Total War: Three Kingdoms PC Performance Review

4K Performance - Campaign and Battle Benchmarks

Total War: Three Kingdoms PC Performance Review

4K Performance - Campaign and Battle Benchmarks

At 4K, Total War: Three Kingdoms is an incredibly demanding title, pushing Nvidia's RTX 2080 Ti to its limits. Even at High settings, the game averages 53 FPS and offers minimums in the 40s in medium scale battles. We are going to have to wait for future GPU generations before we see Three Kingdoms averaging at over 60FPS in this title, at least at these settings. 

For a 4K 30+ FPS experience, graphics cards like the GTX 1080 Ti and RTX 2080 should be sufficient, though we would recommend capping the game at 30FPS to help ensure smooth map scrolling. Resolution scaling options are also worth looking into here, as it could be used to help claw back some graphics performance, though this will come at the cost of graphical clarity. 
  

Total War: Three Kingdoms PC Performance Review  

In Three Kingdoms' Campaign mode, framerates remain similar to the title's Battle mode, with our Nvidia and AMD graphics cards offering slightly higher average framerates. Again, it will take a while before Total War: Three Kingdoms will be playable within this game at 60+ FPS, especially if higher graphical settings are targetted.  

Total War: Three Kingdoms PC Performance Review  

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Most Recent Comments

26-05-2019, 13:57:17

NeverBackDown
Fantastic write up Mark

I too did some limited testing and let me tell you the performance is certainly better than Warhammer 2, but man some settings are insane!

TAA in my testing easily eats up 11-12 FPS. Shadows also are extremely demanding, basically everything that was extremely demanding before still is. Though the major improvement to CPU performance is definitely helping make it a more consistent and better gameplay experience.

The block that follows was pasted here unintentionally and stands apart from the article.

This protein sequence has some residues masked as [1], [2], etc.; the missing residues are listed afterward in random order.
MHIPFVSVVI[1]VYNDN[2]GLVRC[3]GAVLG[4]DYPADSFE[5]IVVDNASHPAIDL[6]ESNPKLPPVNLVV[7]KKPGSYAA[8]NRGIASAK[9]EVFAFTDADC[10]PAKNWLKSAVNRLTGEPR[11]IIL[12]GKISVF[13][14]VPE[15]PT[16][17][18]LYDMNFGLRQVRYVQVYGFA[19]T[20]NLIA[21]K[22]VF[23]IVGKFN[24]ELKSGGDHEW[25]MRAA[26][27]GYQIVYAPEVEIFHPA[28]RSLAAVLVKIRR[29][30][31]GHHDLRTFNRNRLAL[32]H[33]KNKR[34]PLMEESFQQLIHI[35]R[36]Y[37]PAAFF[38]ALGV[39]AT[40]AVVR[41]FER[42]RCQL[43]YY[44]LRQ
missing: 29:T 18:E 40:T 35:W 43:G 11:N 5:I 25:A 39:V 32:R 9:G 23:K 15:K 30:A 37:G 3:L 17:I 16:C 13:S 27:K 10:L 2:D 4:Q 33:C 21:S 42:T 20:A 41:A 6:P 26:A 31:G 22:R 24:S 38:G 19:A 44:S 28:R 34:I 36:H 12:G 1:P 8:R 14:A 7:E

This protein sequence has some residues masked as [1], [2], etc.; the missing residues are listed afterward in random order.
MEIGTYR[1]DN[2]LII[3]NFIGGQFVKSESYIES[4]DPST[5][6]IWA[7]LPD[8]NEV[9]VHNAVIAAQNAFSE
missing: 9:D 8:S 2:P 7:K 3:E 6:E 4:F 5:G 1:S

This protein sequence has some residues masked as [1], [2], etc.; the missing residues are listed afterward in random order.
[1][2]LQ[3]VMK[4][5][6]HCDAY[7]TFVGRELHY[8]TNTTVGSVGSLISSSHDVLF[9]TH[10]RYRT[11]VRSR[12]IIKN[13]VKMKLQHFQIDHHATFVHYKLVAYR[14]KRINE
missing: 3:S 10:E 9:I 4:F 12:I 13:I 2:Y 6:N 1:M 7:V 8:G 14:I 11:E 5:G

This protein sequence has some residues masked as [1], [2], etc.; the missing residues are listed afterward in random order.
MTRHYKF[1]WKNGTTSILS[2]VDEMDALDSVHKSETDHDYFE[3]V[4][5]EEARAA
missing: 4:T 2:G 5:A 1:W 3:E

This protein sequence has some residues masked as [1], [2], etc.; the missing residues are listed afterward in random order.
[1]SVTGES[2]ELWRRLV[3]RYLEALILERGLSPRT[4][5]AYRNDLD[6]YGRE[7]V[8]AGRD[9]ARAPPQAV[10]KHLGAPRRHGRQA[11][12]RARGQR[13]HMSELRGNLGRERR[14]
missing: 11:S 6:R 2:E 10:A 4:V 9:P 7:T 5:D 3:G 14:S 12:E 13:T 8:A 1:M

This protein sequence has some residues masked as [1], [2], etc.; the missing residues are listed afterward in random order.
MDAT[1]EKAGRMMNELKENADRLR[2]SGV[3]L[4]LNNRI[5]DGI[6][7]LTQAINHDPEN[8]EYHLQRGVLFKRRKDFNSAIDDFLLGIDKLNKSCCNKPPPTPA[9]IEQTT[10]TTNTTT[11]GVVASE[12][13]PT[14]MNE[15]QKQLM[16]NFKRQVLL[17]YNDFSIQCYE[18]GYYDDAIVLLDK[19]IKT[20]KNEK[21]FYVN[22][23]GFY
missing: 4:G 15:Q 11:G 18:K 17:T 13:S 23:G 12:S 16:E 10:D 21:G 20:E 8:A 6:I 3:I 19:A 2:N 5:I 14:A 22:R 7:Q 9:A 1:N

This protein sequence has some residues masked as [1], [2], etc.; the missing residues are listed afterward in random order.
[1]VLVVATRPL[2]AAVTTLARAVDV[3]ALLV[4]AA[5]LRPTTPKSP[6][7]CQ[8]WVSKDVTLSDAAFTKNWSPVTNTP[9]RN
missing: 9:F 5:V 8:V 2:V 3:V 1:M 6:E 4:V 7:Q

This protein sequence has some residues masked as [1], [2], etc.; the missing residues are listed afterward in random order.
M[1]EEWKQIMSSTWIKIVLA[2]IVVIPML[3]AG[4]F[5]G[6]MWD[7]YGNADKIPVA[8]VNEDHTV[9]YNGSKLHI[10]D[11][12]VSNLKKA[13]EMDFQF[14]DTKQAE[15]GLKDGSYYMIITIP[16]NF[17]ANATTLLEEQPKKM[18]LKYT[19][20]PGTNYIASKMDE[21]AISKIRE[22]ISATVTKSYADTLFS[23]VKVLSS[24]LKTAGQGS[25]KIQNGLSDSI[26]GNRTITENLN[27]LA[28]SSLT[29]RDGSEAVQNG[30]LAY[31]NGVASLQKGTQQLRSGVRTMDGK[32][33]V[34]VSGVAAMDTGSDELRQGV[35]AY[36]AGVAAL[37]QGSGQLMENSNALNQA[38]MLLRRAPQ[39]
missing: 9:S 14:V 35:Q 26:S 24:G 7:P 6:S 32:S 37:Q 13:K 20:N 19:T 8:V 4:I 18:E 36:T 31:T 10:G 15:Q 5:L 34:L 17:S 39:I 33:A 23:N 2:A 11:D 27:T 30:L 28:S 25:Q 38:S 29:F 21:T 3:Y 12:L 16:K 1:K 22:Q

It looks like I'll dial down every setting except unit sizes to high. Not much benefit using more based off the screenshots.

I also would like to see separate settings for campaign and battle. They can be so much different in terms of framerates it's makes you have to take into account both modes and dial back settings.Quote

26-05-2019, 18:50:16

WYP
Quote:
Originally Posted by NeverBackDown View Post
Fantastic write up Mark

I too did some limited testing and let me tell you the performance is certainly better than Warhammer 2, but man some settings are insane!

TAA in my testing easily eats up 11-12 FPS. Shadows also are extremely demanding, basically everything that was extremely demanding before still is. Though the major improvement to CPU performance is definitely helping make it a more consistent and better gameplay experience.

It looks like I'll dial down every setting except unit sizes to high. Not much benefit using more based off the screenshots.

I also would like to see separate settings for campaign and battle. They can be so much different in terms of framerates it's makes you have to take into account both modes and dial back settings.
Thanks. Yeah, there are lot of complexities to the Total War series.

This game definitely runs better than Warhammer II, that said, the extra unit variety and the unit sizes that some factions offer do not do that game any favours. The Skaven will kill your CPU cycles faster than any of those dwarf things.

While TAA can be demanding, it is a great addition to the game. It deals with a lot of the aliasing and smooths over a lot of the fuzziness that the game has with FXAA or no AA. As nice as MSAA sounds on paper, it is more demanding and doesn't address all types of aliasing.

I'd love to have that 5GHz i9-9900KS right now...Quote

26-05-2019, 20:39:06

NeverBackDown
Playing at 1440p it reduces the need for TAA but it still does look slightly better. But with my 1080 just maintaing 60fps is enough of a task. Adding TAA drops me to the 45-50 range. So i'll stick with no TAA.

I use extreme unit settings to, which is also another reason TAA is such a big performance hit since it has to calculate for all the extra units.Quote
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